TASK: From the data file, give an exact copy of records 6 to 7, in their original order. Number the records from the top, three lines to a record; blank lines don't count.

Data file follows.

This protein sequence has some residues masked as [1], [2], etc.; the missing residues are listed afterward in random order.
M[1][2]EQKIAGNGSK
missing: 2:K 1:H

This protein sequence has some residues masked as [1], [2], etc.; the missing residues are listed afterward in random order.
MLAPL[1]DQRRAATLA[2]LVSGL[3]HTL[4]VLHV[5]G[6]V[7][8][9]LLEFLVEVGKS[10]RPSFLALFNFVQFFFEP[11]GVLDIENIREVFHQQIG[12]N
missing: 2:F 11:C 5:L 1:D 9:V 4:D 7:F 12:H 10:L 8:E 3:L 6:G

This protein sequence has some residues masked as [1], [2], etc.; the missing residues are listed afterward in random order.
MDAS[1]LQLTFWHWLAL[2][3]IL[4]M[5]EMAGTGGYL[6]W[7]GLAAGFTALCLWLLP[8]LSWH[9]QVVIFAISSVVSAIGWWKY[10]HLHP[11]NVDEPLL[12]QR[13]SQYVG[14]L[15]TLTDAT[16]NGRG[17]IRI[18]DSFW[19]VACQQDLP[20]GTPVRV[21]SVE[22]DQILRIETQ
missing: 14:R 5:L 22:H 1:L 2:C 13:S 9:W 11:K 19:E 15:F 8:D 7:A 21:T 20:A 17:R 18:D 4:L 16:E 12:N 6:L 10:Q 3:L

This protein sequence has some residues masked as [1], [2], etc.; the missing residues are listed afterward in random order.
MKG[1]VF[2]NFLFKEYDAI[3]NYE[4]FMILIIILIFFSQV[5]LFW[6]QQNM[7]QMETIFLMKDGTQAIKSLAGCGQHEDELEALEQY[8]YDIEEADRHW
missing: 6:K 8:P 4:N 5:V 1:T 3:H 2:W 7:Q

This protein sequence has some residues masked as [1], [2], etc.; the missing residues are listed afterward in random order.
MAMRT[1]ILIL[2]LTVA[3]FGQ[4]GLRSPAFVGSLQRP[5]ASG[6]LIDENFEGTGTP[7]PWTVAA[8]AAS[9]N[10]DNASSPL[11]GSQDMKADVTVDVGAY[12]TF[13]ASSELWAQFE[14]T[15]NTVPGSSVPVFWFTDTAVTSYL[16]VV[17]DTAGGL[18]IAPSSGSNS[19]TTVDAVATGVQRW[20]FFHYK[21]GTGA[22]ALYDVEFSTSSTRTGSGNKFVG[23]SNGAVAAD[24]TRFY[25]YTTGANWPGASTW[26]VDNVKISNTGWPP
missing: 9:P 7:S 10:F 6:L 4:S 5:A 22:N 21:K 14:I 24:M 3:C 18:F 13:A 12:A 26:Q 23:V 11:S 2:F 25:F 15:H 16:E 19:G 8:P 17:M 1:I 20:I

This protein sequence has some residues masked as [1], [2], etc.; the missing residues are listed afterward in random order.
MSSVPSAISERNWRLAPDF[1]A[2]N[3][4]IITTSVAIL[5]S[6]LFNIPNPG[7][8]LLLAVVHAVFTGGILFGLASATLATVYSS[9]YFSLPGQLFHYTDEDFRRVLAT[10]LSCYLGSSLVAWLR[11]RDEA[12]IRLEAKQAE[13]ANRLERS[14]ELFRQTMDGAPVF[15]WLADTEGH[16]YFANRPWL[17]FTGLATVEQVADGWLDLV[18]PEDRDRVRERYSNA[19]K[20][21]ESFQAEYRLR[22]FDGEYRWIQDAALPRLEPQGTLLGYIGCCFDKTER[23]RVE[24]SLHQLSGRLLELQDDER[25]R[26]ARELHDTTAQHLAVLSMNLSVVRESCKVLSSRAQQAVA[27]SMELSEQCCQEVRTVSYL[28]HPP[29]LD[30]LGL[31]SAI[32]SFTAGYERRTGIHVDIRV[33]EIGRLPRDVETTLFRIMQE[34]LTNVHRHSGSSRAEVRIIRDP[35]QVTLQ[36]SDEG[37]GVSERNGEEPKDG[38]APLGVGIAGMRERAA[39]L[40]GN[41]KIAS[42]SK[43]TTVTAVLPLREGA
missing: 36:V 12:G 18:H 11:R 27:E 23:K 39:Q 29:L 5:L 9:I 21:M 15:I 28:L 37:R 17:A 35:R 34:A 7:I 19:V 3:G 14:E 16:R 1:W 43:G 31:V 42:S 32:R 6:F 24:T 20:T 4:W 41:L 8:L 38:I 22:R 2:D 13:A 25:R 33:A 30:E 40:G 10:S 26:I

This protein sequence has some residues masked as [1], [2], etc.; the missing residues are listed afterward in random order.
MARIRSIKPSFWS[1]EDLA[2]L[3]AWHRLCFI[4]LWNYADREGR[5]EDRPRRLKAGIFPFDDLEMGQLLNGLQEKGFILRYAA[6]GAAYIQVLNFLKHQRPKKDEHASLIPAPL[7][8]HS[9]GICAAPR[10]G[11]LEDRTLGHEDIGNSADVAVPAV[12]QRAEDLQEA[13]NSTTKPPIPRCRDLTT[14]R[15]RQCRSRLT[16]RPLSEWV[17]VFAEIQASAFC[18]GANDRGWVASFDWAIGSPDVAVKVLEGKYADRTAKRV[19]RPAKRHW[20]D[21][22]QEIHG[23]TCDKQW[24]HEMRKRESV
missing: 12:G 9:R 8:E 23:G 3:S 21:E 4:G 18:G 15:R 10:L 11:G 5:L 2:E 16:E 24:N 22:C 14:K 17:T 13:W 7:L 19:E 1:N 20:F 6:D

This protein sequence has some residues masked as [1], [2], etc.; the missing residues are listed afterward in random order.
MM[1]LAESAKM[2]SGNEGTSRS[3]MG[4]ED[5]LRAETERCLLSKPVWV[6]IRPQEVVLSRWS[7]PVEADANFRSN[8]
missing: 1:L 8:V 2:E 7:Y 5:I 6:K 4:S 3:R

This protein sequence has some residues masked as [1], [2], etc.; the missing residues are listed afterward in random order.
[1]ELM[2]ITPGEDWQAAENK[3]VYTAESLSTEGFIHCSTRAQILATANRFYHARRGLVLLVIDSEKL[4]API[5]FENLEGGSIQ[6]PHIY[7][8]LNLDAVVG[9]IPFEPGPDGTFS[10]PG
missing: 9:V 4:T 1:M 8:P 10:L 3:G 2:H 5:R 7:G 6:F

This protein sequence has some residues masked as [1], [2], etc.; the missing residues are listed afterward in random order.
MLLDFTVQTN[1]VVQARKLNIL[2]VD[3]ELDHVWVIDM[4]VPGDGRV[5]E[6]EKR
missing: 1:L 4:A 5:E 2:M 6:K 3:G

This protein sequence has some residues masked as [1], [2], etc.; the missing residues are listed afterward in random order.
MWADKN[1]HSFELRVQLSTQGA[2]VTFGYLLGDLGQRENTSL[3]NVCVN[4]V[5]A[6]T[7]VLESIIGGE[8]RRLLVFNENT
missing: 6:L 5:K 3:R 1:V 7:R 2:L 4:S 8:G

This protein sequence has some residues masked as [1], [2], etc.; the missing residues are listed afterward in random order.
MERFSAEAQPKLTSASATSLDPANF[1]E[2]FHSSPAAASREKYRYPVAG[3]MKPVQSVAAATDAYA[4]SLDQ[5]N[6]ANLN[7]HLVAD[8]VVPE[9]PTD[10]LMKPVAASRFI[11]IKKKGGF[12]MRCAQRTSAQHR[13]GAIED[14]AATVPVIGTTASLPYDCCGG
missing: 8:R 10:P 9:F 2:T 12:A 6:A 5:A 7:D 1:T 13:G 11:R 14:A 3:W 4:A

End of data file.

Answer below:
This protein sequence has some residues masked as [1], [2], etc.; the missing residues are listed afterward in random order.
MSSVPSAISERNWRLAPDF[1]A[2]N[3][4]IITTSVAIL[5]S[6]LFNIPNPG[7][8]LLLAVVHAVFTGGILFGLASATLATVYSS[9]YFSLPGQLFHYTDEDFRRVLAT[10]LSCYLGSSLVAWLR[11]RDEA[12]IRLEAKQAE[13]ANRLERS[14]ELFRQTMDGAPVF[15]WLADTEGH[16]YFANRPWL[17]FTGLATVEQVADGWLDLV[18]PEDRDRVRERYSNA[19]K[20][21]ESFQAEYRLR[22]FDGEYRWIQDAALPRLEPQGTLLGYIGCCFDKTER[23]RVE[24]SLHQLSGRLLELQDDER[25]R[26]ARELHDTTAQHLAVLSMNLSVVRESCKVLSSRAQQAVA[27]SMELSEQCCQEVRTVSYL[28]HPP[29]LD[30]LGL[31]SAI[32]SFTAGYERRTGIHVDIRV[33]EIGRLPRDVETTLFRIMQE[34]LTNVHRHSGSSRAEVRIIRDP[35]QVTLQ[36]SDEG[37]GVSERNGEEPKDG[38]APLGVGIAGMRERAA[39]L[40]GN[41]KIAS[42]SK[43]TTVTAVLPLREGA
missing: 36:V 12:G 18:H 11:R 27:E 23:K 39:Q 29:L 5:L 9:I 21:M 15:I 28:L 37:R 17:A 35:R 34:A 7:I 19:V 3:G 14:E 16:R 1:W 43:G 31:V 42:S 32:R 6:F 24:T 20:T 4:W 41:L 8:L 38:I 22:R 2:D 13:A 25:R 33:A 30:E 40:G 10:S 26:I

This protein sequence has some residues masked as [1], [2], etc.; the missing residues are listed afterward in random order.
MARIRSIKPSFWS[1]EDLA[2]L[3]AWHRLCFI[4]LWNYADREGR[5]EDRPRRLKAGIFPFDDLEMGQLLNGLQEKGFILRYAA[6]GAAYIQVLNFLKHQRPKKDEHASLIPAPL[7][8]HS[9]GICAAPR[10]G[11]LEDRTLGHEDIGNSADVAVPAV[12]QRAEDLQEA[13]NSTTKPPIPRCRDLTT[14]R[15]RQCRSRLT[16]RPLSEWV[17]VFAEIQASAFC[18]GANDRGWVASFDWAIGSPDVAVKVLEGKYADRTAKRV[19]RPAKRHW[20]D[21][22]QEIHG[23]TCDKQW[24]HEMRKRESV
missing: 12:G 9:R 8:E 23:G 3:S 21:E 4:G 18:G 15:R 10:L 11:G 5:L 2:E 16:E 24:N 22:C 14:K 17:T 13:W 7:L 19:E 1:N 20:F 6:D